Over the next few decades Peake’s reputation grew. He is now generally considered to be one of the most multi-talented and imaginative artists of the 20th century. In 2000, the BBC adapted Peake’s first two novels for television, but the interpretation failed to capture the darkness of his vision, favouring instead a kind of overwrought whimsy that veered into the outright cartoonish. It is to be hoped that the forthcoming television adaptation by Neil Gaiman will yield better results.

Peake’s work is often compared to JRR Tolkien, a comparison which makes little sense. Although the Gormenghast novels are generally classified as fantasy, the strange combination of brooding Gothicism and surreal comedy is almost a genre of its own. Unlike Tolkien, Peake’s characters are morally ambiguous. He has the Dickensian capability of infusing caricature with genuine humanity. Even Steerpike, the ruthless villain of the first two novels, has seen his conscience corroded by years of resentment and unfulfilled ambition. Peake allows us to follow his journey from a downtrodden kitchen lackey to the Master of Ritual, our sympathy dwindling as his sociopathic nature leads him to increasing acts of cruelty. ‘His face remained like a mask’, Peake writes, ‘but deep down in his stomach he grinned’.

Gormenghast itself is a satire of the rituals that govern our lives. Sepulchrave, the Earl of Groan and father to Titus, is forced to enact the decrees outlined in ancient tomes, ‘activities to be performed hour by hour during the day’, which specify ‘the garments to be worn for each occasion and the symbolic gestures to be used’. Any significance that such symbolic rituals might have once carried have long been forgotten, and in any case vary depending on the earl in question. If, for instance, Sepulchrave ‘had been three inches shorter’, an entirely different set of regulations would apply. His quotidian duties draw him into a spiralling melancholia, until he eventually goes mad and is eaten by owls.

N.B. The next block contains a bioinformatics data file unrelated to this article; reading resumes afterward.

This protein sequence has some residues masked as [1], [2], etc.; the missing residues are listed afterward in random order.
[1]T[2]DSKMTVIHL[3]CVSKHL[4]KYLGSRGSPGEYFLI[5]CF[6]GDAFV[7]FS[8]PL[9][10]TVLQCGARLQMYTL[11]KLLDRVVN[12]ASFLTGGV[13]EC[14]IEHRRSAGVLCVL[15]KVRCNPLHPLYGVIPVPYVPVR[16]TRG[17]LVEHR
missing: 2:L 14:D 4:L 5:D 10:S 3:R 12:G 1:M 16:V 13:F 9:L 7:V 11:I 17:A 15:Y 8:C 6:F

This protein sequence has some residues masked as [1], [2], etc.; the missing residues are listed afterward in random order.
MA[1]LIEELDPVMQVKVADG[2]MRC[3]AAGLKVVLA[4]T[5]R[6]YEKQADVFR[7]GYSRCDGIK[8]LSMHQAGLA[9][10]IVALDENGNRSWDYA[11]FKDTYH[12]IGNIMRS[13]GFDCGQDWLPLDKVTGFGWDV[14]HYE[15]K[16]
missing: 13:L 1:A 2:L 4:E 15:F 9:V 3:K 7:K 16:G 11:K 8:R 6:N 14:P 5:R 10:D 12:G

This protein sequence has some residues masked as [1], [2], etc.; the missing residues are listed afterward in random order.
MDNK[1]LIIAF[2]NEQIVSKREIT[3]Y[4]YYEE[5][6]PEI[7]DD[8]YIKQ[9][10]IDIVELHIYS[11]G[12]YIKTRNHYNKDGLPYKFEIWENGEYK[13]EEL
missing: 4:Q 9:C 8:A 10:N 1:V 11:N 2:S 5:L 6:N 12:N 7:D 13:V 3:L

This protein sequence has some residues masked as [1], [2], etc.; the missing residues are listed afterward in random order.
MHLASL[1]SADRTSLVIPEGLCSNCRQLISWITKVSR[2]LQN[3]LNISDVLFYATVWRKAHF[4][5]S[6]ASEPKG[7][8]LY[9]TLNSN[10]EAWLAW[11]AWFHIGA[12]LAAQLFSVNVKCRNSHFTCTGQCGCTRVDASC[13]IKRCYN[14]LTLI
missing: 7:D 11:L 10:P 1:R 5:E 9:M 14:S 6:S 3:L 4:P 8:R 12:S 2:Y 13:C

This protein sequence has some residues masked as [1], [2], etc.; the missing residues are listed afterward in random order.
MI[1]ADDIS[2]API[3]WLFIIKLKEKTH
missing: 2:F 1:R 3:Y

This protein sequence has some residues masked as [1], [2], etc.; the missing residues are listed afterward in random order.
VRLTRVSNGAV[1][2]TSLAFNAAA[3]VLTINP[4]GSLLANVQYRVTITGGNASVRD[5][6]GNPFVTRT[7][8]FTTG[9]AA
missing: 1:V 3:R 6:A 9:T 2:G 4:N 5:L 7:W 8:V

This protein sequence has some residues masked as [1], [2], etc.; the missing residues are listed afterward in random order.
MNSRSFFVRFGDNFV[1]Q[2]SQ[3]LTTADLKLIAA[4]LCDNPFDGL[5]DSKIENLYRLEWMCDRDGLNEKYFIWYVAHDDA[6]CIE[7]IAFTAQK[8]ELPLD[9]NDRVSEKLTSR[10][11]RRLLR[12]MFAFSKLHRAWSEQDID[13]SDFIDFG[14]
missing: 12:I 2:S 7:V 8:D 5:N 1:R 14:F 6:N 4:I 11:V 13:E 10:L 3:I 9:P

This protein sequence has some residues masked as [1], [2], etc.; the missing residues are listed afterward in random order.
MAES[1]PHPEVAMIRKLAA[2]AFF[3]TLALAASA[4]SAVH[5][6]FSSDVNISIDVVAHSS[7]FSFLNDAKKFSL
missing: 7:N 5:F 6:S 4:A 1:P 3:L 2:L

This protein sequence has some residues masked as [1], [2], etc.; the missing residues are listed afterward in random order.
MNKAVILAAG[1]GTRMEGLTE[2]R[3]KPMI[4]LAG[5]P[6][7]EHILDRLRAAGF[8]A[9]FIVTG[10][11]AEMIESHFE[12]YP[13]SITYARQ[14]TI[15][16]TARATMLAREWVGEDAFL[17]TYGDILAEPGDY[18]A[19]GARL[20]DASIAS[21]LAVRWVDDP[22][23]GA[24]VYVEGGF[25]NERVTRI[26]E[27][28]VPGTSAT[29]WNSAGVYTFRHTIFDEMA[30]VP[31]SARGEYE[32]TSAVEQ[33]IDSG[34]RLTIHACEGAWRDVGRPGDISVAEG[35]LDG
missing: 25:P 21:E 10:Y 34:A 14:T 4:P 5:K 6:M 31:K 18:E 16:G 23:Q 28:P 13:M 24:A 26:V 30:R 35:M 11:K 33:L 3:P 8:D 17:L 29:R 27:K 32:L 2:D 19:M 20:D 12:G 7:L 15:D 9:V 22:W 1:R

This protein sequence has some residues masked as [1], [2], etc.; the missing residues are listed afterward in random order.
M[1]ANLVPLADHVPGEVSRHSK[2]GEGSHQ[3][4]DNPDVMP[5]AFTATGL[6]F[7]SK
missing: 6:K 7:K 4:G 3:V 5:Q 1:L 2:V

This kind of attention to detail is reflected in Peake’s meticulous narrative style. Take, for instance, his description of the grotesquely corpulent chef Abiatha Swelter. In Peake’s mind, even a gesture as small as a smile can disclose an almost metaphysical significance. ‘[A]cross his face little billows of flesh ran swiftly here and there until, as though they had determined to adhere to the same impulse, they swept up into both oceans of soft cheek, leaving between them a vacuum, a gaping segment like a slice cut from a melon. It was horrible. It was as though nature had lost control. As though the smile, as a concept, as a manifestation of pleasure, had been a mistake, for here on the face of Swelter the idea had been abused.’ The moment is both baleful and absurd, a point only accentuated by the rhetorical excess.

For Anthony Burgess, author of A Clockwork Orange (1962) and Earthly Powers (1980), it is Peake’s boundless invention and his ‘aggressively three-dimensional’ prose that makes Titus Groan a masterpiece. ‘It remains essentially a work of the closed imagination’, Burgess writes, ‘in which a world parallel to our own is presented in almost paranoiac denseness of detail. But the madness is illusory, and control never falters. It is, if you like, a rich wine of fancy chilled by the intellect to just the right temperature. There is no really close relative to it in all our prose literature.’

It is far too easy to assume that the best artists are guaranteed a lasting place in the public’s affection. Without the persistence of the likes of Anthony Burgess, Oliver Caldecott and Michael Moorcock, Peake’s work might well have slipped into literary oblivion. The landscape of English literature is all the richer for their efforts.

Andrew Doyle is a stand-up comedian and spiked columnist. He is also the co-founder of Comedy Unleashed, London’s free-thinking comedy club. Follow Andrew on Twitter: @andrewdoyle_com